"Your dad wanted you to make something of yourself," she said after a significant pause, "to be 'better' than he was. You did it. I didn't."

Jack knew it was the darkness, and the situation, that prompted her to be so honest with him. Even though she shared everything else, she was never completely willing to let him in. Not when it came to her parents. "Which of us had the most courage?" he asked. "I did it because I was scared of my father. I became a district attorney because it's what he wanted of me. I stopped doing it for him a long time ago. I realized it is what I want to do, because I'm good at it, but what about you, Claire? You chose this not because it was popular, or would make you successful, but because you have passion for it. If anything, I would think your father would be proud of you for knowing your own mind, and making your own decision. It's not his life you should be living, but yours."

The shadow of her face turned away and he stepped nearer to her, placing his hands on her shoulders. "I admire you, Claire. I respect who you are, and what enthusiasm you have for the law. I have never known anyone as hard working and determined as you are, and coming from me, that's a lot. You have nothing to be ashamed of." He saw the glimmer of her eyes as they lifted beneath the fringe of snow coating her eyelashes, and she witnessed the corresponding smile that touched his lips. "I love you, you do realize that?" he asked.

Claire nodded and rested her head against his for a moment, before they picked up their things and resumed their climb. She was tired but determined, and knew her way. Just when frustration was about to set in, they saw a glimmer of light through the trees. It danced down the path that became visible beneath the trees, and wound up over a split-rail fence to the magnificent country house where she had spent so few Christmases. Satisfaction entered her voice as she beheld it, realizing that she had found her way in the darkness. Christmas lights twinkled on all the windows and in the arches, the warmth of the interior beckoning to them.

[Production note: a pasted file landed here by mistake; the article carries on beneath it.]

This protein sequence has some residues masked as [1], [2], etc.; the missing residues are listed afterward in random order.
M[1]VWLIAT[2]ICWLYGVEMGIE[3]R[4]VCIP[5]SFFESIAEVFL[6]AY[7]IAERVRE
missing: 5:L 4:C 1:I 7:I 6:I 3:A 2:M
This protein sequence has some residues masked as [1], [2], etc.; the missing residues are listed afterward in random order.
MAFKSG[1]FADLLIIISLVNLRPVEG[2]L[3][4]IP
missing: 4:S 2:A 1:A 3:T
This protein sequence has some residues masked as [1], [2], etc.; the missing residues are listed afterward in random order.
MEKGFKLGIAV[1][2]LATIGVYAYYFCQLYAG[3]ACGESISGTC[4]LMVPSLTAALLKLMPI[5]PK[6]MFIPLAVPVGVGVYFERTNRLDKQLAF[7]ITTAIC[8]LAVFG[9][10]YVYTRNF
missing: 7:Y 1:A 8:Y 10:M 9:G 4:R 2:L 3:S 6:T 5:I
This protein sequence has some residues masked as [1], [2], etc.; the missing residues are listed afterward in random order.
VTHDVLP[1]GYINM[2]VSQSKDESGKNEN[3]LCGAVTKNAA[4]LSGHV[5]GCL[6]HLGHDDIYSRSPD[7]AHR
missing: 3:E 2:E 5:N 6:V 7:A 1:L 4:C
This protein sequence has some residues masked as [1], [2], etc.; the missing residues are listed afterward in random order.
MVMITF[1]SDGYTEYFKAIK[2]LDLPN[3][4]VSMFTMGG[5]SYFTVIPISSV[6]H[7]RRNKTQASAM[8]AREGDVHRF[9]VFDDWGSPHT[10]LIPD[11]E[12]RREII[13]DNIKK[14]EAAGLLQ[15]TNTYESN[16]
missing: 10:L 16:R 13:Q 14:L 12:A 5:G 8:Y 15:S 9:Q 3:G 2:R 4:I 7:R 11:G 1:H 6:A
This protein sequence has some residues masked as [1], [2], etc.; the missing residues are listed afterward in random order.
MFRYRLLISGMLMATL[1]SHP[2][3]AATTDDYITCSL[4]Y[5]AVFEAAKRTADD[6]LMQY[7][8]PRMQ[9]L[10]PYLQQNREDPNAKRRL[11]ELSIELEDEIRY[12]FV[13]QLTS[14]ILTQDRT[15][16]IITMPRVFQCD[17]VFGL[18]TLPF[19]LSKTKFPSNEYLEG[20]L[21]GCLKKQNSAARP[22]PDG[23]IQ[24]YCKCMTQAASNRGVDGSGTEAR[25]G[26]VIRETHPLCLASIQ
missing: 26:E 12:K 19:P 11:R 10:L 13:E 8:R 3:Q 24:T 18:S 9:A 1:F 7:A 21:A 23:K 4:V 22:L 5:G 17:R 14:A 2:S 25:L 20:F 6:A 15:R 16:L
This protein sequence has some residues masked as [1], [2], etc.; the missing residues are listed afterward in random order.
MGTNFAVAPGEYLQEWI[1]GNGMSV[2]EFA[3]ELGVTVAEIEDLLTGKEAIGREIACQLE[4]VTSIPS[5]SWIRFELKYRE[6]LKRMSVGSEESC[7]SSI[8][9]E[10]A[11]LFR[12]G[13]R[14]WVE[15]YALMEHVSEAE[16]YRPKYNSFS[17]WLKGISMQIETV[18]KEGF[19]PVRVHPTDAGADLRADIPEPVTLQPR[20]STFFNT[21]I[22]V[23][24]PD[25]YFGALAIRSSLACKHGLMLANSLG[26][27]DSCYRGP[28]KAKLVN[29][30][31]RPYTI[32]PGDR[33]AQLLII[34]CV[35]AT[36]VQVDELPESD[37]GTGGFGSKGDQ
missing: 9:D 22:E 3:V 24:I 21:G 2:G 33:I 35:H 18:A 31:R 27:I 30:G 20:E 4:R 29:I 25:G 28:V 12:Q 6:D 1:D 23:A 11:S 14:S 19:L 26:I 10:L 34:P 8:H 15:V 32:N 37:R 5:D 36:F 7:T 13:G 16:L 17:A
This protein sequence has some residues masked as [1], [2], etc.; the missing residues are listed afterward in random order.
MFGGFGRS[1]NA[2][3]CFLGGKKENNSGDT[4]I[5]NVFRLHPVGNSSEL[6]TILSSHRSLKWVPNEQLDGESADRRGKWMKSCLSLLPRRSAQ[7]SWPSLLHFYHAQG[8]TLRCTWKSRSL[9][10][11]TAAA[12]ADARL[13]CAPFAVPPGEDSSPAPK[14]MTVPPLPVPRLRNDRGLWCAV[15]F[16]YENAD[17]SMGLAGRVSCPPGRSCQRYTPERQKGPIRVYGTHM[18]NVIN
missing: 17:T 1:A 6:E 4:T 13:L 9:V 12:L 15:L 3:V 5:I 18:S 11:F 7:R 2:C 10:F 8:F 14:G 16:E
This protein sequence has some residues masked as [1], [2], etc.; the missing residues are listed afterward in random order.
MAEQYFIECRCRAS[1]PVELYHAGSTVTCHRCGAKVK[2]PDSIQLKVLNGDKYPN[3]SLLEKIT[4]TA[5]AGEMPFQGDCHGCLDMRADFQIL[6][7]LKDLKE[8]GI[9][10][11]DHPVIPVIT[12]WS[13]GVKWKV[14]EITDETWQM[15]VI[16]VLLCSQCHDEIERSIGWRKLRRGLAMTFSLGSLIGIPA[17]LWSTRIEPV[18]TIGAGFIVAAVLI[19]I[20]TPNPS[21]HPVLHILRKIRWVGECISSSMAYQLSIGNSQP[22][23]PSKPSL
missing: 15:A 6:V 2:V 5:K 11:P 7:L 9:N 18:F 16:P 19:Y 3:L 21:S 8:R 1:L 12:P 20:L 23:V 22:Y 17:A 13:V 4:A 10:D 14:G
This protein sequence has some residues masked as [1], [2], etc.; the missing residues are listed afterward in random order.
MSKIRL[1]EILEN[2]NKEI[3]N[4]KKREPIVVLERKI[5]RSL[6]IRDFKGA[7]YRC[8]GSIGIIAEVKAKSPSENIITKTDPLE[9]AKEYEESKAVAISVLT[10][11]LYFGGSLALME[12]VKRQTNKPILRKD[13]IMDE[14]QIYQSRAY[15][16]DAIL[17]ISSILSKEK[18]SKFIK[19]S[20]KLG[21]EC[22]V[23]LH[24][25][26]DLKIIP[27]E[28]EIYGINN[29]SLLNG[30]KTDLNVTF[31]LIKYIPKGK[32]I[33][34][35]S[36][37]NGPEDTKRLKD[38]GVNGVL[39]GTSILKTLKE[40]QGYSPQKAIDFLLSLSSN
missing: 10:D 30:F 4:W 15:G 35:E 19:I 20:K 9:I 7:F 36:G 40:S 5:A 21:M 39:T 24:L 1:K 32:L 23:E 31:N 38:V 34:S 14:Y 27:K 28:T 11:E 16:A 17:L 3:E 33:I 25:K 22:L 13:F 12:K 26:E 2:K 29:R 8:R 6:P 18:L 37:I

Before she could move over the fence onto the stretch of lawn, Jack caught her arm. Claire turned into his kiss, warmth spreading through her with his silent reassurance that it would all be okay. Tossing her bag over the split rails, she clambered over it, most of her apprehension melting away. They were midway across the lawn when her mother spotted them from an upper window. Claire paused, gazing up at the reflection that turned into the house, no doubt making a beeline for the front door, and alerting all of her cousins that Claire had arrived. There would be introductions and singing, glasses of eggnog and last-minute tree trimming, but all that existed in that moment was the two of them; Claire, bathed in candlelight, and Jack with delicate snowflakes coming to rest in his hair.

"I think I have a new favorite Christmas memory," Jack remarked, and she looked at him, quizzically. The snow crunched underfoot as he approached, looking down into her eyes. "You," he said simply, and led her into the house.